WASHINGTON — The FDA has approved the first generic versions of the AIDS medication AZT, a move that could reduce the expense for people in the United States being treated for the disease.
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AZT, an anti-retroviral drug that is also known as Zidovudine, helps prevent the AIDS virus from reproducing in the body. It is often used in combination with other medications to treat an HIV infection.
Generic versions of the drug have previously been unavailable in the United States because patent or market exclusivity restrictions prevented them from being marketed.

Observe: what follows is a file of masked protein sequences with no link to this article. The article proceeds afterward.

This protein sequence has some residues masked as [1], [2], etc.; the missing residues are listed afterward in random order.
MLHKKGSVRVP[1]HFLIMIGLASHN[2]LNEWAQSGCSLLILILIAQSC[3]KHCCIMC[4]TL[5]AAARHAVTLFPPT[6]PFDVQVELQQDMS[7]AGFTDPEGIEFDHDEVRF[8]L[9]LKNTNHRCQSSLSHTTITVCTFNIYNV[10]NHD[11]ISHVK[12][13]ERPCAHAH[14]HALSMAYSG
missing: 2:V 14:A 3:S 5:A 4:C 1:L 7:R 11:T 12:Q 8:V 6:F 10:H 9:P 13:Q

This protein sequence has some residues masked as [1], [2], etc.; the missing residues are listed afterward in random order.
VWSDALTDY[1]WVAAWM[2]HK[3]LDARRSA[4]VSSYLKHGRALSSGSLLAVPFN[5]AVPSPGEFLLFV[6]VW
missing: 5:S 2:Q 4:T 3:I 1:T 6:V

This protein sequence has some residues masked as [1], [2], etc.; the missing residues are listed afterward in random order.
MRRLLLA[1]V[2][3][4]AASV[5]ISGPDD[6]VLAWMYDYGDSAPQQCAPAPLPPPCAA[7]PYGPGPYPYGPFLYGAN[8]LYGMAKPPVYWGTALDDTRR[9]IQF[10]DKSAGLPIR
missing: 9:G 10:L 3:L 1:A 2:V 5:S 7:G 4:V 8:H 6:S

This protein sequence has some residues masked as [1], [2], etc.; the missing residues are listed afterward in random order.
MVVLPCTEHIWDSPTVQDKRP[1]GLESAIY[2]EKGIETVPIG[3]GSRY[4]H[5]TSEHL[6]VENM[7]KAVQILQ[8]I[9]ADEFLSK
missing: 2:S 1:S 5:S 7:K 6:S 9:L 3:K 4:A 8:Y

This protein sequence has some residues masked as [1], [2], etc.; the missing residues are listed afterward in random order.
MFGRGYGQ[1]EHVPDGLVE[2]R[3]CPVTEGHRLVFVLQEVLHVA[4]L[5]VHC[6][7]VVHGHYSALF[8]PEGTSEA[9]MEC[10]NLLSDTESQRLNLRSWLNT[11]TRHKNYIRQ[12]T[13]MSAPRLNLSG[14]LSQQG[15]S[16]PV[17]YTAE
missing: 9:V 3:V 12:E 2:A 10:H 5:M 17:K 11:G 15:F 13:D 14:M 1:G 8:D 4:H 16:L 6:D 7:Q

Now that those patents have expired, versions of drug manufactured by Roxane Laboratories of Columbus, Ohio; Ranbaxy Laboratories of Guragon, India, and Aurobindo Pharma of Hyderabad, India, can go on the market.
The original, sold under the name Retrovir, is manufactured by GlaxoSmithKline. The Food and Drug Administration first approved Retrovir in 1987. A 300-milligram tablet can cost $7.
“These approvals will now allow those infected with HIV more access to these life-saving drugs within our country,” said Mike Leavitt, secretary of the Department of Health and Human Services, in a statement.
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